I have a few brass whistles that are similar to the one on your web-site. I know the provenance of two, the third being from an antique dealer and all were obtained here in Australia. They are all cylidrical, made of brass tubing and have (or had) lead fipples.
One was passed on to me, along with some other material, by the daughter of Herb Gimbert (a traditional player who lived in Sydney in his later years) after he died. I have played it and found it sounds quite sweet. I understand that the heavy lead mouthpiece is an important factor in this ... but not too good for your health (despite which, Herb lived to 88). I placed a piece of plastic 'shrink-fit' tubing over the end and shrunk it into a tight fit, then removed sections to allow the whistle to play. This minimises the ingestion of lead.
Another came from another wonderful old traditional player, Sally Sloane (died aged ~84). I picked it up at her home in the late 1970s ... bent and missing its lead fipple after her grandchildren had played with it. She said I was welcome to it, so I set out to restore it.
I located a suitable brass rod and turned it down to a slight clearance fit in the tube. I used this as a mandrel to panel-beat out the dents and bends. I also ground the end of the rod to the shape of the fipple and straightened out the pressed whistle end that held the lead fipple.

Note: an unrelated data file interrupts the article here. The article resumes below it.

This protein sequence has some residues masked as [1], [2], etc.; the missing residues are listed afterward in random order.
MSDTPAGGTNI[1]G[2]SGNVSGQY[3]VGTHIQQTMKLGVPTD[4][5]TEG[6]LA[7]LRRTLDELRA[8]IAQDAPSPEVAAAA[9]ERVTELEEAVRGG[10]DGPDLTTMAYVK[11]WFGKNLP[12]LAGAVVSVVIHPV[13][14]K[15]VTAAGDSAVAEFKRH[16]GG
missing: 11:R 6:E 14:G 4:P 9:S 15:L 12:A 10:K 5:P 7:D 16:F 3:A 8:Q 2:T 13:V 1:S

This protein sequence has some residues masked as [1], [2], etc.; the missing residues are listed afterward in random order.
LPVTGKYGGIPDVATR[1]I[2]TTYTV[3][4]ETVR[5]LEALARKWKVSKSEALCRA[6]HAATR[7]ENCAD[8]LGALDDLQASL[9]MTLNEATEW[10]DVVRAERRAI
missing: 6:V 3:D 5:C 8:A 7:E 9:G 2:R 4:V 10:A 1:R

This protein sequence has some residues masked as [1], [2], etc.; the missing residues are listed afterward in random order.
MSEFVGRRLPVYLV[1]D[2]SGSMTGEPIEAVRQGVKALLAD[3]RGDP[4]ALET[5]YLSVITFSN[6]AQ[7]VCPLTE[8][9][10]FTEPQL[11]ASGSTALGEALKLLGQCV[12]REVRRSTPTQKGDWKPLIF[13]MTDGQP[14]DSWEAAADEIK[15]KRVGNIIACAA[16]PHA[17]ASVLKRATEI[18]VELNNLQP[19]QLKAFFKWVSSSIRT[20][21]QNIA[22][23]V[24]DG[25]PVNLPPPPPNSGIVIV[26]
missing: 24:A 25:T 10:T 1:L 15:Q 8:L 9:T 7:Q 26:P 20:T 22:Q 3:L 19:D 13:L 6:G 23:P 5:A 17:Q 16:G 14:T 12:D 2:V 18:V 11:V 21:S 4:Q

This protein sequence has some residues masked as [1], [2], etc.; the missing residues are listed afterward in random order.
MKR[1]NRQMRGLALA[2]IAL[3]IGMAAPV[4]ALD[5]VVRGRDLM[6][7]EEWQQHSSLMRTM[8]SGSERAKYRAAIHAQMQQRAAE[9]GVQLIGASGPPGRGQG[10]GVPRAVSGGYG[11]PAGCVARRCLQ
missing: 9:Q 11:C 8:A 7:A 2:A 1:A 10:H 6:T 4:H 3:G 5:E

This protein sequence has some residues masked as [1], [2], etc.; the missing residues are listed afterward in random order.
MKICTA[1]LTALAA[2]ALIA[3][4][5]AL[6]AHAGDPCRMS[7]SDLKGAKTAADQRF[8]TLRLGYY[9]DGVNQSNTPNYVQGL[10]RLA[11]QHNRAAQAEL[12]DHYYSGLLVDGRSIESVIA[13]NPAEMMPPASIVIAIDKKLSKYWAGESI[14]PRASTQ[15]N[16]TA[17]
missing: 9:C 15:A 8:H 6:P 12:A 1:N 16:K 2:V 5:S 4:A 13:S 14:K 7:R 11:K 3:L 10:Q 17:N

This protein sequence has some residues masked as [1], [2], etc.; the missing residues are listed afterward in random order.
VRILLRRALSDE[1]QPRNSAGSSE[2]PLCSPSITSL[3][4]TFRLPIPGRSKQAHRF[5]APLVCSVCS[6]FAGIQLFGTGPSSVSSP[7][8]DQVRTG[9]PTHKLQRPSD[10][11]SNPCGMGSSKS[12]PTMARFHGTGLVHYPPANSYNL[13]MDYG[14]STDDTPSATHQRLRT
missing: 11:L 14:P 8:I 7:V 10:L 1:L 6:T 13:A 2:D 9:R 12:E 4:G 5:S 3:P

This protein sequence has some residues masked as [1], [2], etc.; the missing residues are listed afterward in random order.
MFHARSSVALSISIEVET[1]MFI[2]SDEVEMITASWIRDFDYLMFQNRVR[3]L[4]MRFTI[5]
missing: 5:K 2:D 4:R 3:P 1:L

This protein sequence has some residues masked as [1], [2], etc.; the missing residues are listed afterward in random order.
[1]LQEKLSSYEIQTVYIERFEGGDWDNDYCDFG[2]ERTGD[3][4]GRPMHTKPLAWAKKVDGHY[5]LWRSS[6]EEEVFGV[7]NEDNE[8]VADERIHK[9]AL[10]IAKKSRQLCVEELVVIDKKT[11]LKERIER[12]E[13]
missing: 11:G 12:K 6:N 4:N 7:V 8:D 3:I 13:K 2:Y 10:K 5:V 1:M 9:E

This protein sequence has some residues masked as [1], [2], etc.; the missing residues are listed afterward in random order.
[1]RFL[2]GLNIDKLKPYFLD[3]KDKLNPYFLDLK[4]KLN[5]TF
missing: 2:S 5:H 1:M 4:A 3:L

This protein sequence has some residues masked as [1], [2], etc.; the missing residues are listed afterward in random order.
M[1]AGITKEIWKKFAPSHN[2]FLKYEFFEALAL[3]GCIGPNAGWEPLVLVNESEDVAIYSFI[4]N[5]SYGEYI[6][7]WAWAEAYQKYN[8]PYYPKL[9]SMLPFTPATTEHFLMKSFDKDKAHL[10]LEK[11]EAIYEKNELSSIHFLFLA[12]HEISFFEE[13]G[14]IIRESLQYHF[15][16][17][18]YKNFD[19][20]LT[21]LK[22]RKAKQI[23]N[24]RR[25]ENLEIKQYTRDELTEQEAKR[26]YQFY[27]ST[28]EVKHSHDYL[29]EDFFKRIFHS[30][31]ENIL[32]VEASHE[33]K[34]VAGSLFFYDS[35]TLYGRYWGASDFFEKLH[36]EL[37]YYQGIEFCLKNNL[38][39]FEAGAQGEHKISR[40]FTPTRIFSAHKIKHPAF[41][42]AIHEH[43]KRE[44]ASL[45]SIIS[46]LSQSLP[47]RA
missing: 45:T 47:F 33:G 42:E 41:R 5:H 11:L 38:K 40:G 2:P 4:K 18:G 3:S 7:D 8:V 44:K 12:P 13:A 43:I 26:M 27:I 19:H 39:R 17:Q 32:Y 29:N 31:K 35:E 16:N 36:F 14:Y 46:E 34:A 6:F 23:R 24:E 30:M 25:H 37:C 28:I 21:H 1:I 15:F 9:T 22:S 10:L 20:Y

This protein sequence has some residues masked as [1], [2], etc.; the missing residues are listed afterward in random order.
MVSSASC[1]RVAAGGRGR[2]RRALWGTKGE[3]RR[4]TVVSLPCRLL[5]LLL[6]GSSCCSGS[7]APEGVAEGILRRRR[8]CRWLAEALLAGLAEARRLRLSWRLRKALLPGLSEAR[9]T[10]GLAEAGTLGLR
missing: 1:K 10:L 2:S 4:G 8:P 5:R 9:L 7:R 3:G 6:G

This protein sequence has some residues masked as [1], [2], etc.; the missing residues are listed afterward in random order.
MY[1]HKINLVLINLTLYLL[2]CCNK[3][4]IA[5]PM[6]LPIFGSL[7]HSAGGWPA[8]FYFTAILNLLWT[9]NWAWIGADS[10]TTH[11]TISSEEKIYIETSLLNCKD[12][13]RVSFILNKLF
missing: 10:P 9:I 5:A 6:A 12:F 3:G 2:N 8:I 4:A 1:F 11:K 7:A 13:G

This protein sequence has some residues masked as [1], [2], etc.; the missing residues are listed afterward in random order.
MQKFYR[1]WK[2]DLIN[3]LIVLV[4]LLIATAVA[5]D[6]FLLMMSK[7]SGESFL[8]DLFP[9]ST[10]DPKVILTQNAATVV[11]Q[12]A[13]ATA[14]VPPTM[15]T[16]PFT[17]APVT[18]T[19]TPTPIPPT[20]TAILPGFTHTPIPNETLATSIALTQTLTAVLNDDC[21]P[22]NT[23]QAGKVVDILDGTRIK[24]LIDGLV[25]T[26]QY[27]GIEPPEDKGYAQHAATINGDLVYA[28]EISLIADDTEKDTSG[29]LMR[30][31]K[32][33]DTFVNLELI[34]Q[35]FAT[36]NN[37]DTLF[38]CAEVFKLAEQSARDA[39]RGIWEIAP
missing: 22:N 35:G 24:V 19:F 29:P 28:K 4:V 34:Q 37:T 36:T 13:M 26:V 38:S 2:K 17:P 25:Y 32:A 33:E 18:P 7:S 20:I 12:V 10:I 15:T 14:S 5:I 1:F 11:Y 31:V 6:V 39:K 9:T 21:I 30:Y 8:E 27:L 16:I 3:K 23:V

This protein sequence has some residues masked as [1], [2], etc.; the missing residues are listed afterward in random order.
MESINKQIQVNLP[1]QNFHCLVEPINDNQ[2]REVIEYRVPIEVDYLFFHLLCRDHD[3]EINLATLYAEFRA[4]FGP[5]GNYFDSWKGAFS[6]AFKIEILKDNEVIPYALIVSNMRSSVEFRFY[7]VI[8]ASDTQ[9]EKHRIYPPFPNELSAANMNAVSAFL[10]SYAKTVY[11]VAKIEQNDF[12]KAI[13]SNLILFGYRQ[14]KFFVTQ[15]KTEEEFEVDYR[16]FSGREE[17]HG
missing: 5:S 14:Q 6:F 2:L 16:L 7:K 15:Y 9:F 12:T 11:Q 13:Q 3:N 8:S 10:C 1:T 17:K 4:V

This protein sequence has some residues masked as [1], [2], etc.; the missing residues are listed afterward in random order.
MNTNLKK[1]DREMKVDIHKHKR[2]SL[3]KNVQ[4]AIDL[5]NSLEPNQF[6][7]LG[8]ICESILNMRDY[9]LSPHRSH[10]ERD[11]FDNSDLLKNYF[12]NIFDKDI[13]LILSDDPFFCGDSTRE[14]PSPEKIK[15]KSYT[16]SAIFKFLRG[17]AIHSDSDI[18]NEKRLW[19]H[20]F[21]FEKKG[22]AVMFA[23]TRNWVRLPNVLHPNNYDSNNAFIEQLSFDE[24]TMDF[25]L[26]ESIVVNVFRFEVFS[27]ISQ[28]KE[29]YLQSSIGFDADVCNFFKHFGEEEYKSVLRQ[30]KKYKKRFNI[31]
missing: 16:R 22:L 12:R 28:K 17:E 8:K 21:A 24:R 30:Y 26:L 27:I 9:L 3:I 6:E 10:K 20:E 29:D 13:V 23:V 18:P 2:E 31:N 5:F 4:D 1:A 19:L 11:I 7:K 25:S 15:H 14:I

I made a new fipple from brass, which I 'tinned' with lead-free food vessel solder to give the appearance of the original lead block. This was lightly fitted into place with epoxy resin, so that I could easily remove any non-authentic work. The whistle plays reasonably well but some notes are a little flattened because it has been played so much that the holes are slightly worn away.
The third whistle is very similar to the Herb Gimbert piece in pitch (a little sharp of the marked 'E'), sound and style, so I have not modified it in any way and do not play it.
All these whistles seem to be in "Old High Pitch", typical of their era. One of them (I need to look at them to remember which - probably Herb's) is branded "GENERATION" with letters stamped into the brass tube. I know that lead-fippled "Generations" were still available in parts of Australia after the Second World War (whenever they were actually made) and I knew players that looked far and wide for more of them. I imagine that some health authority eventually banned them from sale.
Sally Sloane's has a "Cigar Band" brand like yours, but is branded "Albert's Boomerang Brand" - the trademark of Jacques Albert, a Swiss luthier who became a very successful music dealer in Sydney and, in gratitude, used a great number of Australian names as trademarks - particularly 'Boomerang' which became the company name ... sa well as the name of the mansion he built.
I presume that some maker - or several makers (probably in England) would make these whistles for anyone ... and brand them as required with 'house brands' for music shops, or whatever was needed. Any more accurate identification would be a job for someone in the area in which they were made - possibly London, but more likely Birmingham or its environs.